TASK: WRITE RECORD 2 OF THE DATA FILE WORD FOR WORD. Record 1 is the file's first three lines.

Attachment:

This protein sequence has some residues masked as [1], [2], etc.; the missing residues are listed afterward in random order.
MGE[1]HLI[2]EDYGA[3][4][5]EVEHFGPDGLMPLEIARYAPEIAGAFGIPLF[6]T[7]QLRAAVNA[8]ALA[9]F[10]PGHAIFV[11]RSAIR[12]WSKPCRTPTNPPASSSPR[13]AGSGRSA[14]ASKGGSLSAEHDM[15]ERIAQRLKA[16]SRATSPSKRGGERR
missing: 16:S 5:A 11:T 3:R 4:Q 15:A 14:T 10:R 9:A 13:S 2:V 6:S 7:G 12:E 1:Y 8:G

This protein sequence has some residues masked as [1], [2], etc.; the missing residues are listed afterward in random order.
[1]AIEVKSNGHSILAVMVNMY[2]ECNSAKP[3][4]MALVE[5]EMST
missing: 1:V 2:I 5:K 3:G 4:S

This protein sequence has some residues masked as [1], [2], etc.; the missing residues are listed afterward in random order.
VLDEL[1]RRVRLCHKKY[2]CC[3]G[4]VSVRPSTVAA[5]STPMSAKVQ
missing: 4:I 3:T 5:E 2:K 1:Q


This protein sequence has some residues masked as [1], [2], etc.; the missing residues are listed afterward in random order.
[1]AIEVKSNGHSILAVMVNMY[2]ECNSAKP[3][4]MALVE[5]EMST
missing: 1:V 2:I 5:K 3:G 4:S